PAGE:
Events 0 comments on Farideh Heyat

Farideh Heyat

Farideh Heyat is an anthropologist based in London, born in Iran.  She is the author of numerous articles on women in Azerbaijan and Kyrgyzstan and the book, Azeri Women in Transition.  Her current book, Land of Forty Tribes is based on her observations and experience of working and travelling in Kyrgyzstan and Uzbekistan, and her research on the history of Central Asia.

(Book Launch at Hilton Trafalgar Hotel, 12th May 2015)

WEB_LFT_BL_author & doctor2

Events 0 comments on LAND OF FORTY TRIBES



by Farihed Heyat


Sima Omid, a British-Iranian anthropologist in search of her Turkic roots, takes on a university teaching post in Kyrgyzstan. It is the year following 9/11, when the US is asserting its influence in the region. Disillusioned with her long-standing relationship, Sima is looking for a new man in her life. But the foreign men she meets are mostly involved in relationships with local women half their age, and the Central Asian men she finds highly male chauvinist and aggressive towards women. Soon after her arrival, one of her students is kidnapped for marriage and is killed in an attempt to escape. When she questions the girl’s sister and her friend, they respond, “What can we do. It’s our culture”. This impels her to pursue a research journey to far corners of the country, gaining shocking insight.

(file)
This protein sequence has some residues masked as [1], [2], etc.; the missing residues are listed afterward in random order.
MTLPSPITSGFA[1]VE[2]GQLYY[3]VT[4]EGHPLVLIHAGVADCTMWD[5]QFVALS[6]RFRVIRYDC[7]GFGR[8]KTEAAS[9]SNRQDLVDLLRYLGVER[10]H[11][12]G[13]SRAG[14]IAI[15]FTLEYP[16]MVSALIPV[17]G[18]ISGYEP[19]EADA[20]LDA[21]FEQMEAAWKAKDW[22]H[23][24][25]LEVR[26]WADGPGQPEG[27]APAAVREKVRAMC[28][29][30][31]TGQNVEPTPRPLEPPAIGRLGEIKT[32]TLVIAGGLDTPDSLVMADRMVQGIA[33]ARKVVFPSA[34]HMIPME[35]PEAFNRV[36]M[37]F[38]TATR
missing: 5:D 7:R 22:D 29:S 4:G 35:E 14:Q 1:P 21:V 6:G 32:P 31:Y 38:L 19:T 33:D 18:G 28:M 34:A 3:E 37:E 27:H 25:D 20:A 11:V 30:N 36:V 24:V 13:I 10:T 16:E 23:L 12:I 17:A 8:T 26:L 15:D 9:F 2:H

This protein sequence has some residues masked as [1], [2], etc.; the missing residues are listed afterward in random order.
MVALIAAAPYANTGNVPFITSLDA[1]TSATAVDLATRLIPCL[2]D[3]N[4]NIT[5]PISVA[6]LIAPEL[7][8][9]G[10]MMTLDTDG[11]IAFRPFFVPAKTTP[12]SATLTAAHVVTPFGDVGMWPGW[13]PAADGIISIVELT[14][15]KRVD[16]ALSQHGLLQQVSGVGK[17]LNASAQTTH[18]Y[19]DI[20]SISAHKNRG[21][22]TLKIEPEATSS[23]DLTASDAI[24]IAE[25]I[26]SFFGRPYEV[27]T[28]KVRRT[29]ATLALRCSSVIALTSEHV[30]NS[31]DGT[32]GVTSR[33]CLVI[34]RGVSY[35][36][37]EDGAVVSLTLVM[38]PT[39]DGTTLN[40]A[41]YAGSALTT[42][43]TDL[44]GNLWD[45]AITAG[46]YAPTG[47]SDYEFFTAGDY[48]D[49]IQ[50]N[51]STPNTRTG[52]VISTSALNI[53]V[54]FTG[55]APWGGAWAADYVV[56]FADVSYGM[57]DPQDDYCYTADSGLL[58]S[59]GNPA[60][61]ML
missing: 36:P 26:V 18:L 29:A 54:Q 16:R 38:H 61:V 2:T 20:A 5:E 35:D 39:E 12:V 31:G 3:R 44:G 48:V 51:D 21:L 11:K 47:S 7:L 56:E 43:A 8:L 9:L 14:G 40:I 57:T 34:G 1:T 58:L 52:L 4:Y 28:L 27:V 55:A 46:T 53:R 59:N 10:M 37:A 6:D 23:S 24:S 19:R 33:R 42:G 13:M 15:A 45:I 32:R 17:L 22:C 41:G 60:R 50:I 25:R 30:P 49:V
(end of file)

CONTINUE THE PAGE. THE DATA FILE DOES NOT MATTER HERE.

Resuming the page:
Sima also explores the spread of radical Islam in the country, meeting with fundamentalist women and attending indoctrination meetings at the mosques. These reveal disturbing aspects of Islamisation in Kyrgyzstan and many of the modern issues that concern the disaffected religious youth of today. More generally, her observations illuminate different lives and cultures in Kyrgyzstan and Uzbekistan, in particular the position of women and gender relations.


ISBN: 978-0-9930444-6-5   hard back edition

ISBN: 978-0-9930444-4-1   soft back edition


Available on AMAZON.CO.UK  &  AMAZON.COM

E-book & other retailers information coming soon

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Robert Wight

Robert Toby Wight is a former economist and banker and worked for many years in Kazakhstan, Russia, and other former Soviet republics.
He has written widely for business publications in Russia and Britain.

VANISHED KHANS AND EMPTY STEPPES A HISTORY OF KAZAKHSTAN From Pre-History to Post-Independence, his first book.


HP_VKES_Book launch_ Marat speech

(Book launch in Trafalgar Hotel)





From Pre-History to Post-Independence

by Robert Wight


This is a major new history of an increasingly important country in Central Asia.